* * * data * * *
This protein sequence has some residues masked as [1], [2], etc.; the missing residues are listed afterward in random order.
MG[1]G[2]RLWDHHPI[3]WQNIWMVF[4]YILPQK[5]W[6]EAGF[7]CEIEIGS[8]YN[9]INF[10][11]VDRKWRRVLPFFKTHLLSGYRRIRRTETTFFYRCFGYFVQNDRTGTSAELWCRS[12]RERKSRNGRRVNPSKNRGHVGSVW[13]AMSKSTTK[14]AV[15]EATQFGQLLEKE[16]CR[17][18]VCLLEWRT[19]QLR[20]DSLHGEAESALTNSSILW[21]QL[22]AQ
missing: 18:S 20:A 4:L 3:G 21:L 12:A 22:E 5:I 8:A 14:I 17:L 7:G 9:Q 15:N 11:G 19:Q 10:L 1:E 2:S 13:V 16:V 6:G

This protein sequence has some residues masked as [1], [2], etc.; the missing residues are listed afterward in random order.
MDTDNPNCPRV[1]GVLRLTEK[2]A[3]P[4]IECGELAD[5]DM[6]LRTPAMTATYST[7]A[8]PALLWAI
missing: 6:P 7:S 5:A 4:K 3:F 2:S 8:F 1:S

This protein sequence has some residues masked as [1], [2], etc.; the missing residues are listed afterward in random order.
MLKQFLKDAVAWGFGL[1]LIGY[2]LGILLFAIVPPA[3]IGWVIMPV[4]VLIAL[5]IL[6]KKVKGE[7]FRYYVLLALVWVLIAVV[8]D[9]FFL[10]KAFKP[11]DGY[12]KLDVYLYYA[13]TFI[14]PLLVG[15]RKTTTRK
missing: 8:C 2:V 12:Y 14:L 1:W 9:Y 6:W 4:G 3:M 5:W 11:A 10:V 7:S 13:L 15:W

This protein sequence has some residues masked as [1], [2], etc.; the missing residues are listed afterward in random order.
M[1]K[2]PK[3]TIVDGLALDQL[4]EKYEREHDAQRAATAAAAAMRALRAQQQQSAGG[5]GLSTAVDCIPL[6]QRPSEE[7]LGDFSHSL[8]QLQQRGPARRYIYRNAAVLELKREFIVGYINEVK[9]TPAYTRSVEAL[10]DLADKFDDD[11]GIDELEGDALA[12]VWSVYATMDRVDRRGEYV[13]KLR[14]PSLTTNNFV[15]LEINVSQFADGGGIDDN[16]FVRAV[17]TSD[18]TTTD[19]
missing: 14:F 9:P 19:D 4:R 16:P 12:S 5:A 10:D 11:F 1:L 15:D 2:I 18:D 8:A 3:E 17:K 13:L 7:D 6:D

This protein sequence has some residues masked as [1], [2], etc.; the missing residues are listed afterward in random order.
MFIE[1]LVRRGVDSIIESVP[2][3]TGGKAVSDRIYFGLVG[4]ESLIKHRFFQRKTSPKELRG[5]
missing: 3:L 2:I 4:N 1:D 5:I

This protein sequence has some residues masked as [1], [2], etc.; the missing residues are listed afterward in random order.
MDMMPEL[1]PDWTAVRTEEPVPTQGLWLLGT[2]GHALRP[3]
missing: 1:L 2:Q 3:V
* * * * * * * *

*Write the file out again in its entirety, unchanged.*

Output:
This protein sequence has some residues masked as [1], [2], etc.; the missing residues are listed afterward in random order.
MG[1]G[2]RLWDHHPI[3]WQNIWMVF[4]YILPQK[5]W[6]EAGF[7]CEIEIGS[8]YN[9]INF[10][11]VDRKWRRVLPFFKTHLLSGYRRIRRTETTFFYRCFGYFVQNDRTGTSAELWCRS[12]RERKSRNGRRVNPSKNRGHVGSVW[13]AMSKSTTK[14]AV[15]EATQFGQLLEKE[16]CR[17][18]VCLLEWRT[19]QLR[20]DSLHGEAESALTNSSILW[21]QL[22]AQ
missing: 18:S 20:A 4:L 3:G 21:L 12:A 22:E 5:I 8:A 14:I 17:L 7:G 9:Q 15:N 11:G 19:Q 10:L 1:E 2:S 13:V 16:V 6:G

This protein sequence has some residues masked as [1], [2], etc.; the missing residues are listed afterward in random order.
MDTDNPNCPRV[1]GVLRLTEK[2]A[3]P[4]IECGELAD[5]DM[6]LRTPAMTATYST[7]A[8]PALLWAI
missing: 6:P 7:S 5:A 4:K 3:F 2:S 8:F 1:S

This protein sequence has some residues masked as [1], [2], etc.; the missing residues are listed afterward in random order.
MLKQFLKDAVAWGFGL[1]LIGY[2]LGILLFAIVPPA[3]IGWVIMPV[4]VLIAL[5]IL[6]KKVKGE[7]FRYYVLLALVWVLIAVV[8]D[9]FFL[10]KAFKP[11]DGY[12]KLDVYLYYA[13]TFI[14]PLLVG[15]RKTTTRK
missing: 8:C 2:V 12:Y 14:L 1:W 9:Y 6:W 4:G 3:M 5:W 11:A 10:V 7:S 13:L 15:W

This protein sequence has some residues masked as [1], [2], etc.; the missing residues are listed afterward in random order.
M[1]K[2]PK[3]TIVDGLALDQL[4]EKYEREHDAQRAATAAAAAMRALRAQQQQSAGG[5]GLSTAVDCIPL[6]QRPSEE[7]LGDFSHSL[8]QLQQRGPARRYIYRNAAVLELKREFIVGYINEVK[9]TPAYTRSVEAL[10]DLADKFDDD[11]GIDELEGDALA[12]VWSVYATMDRVDRRGEYV[13]KLR[14]PSLTTNNFV[15]LEINVSQFADGGGIDDN[16]FVRAV[17]TSD[18]TTTD[19]
missing: 14:F 9:P 19:D 4:R 16:P 12:S 5:A 10:D 11:F 1:L 15:D 2:I 18:D 8:A 3:E 17:K 13:L 7:D 6:D

This protein sequence has some residues masked as [1], [2], etc.; the missing residues are listed afterward in random order.
MFIE[1]LVRRGVDSIIESVP[2][3]TGGKAVSDRIYFGLVG[4]ESLIKHRFFQRKTSPKELRG[5]
missing: 3:L 2:I 4:N 1:D 5:I

This protein sequence has some residues masked as [1], [2], etc.; the missing residues are listed afterward in random order.
MDMMPEL[1]PDWTAVRTEEPVPTQGLWLLGT[2]GHALRP[3]
missing: 1:L 2:Q 3:V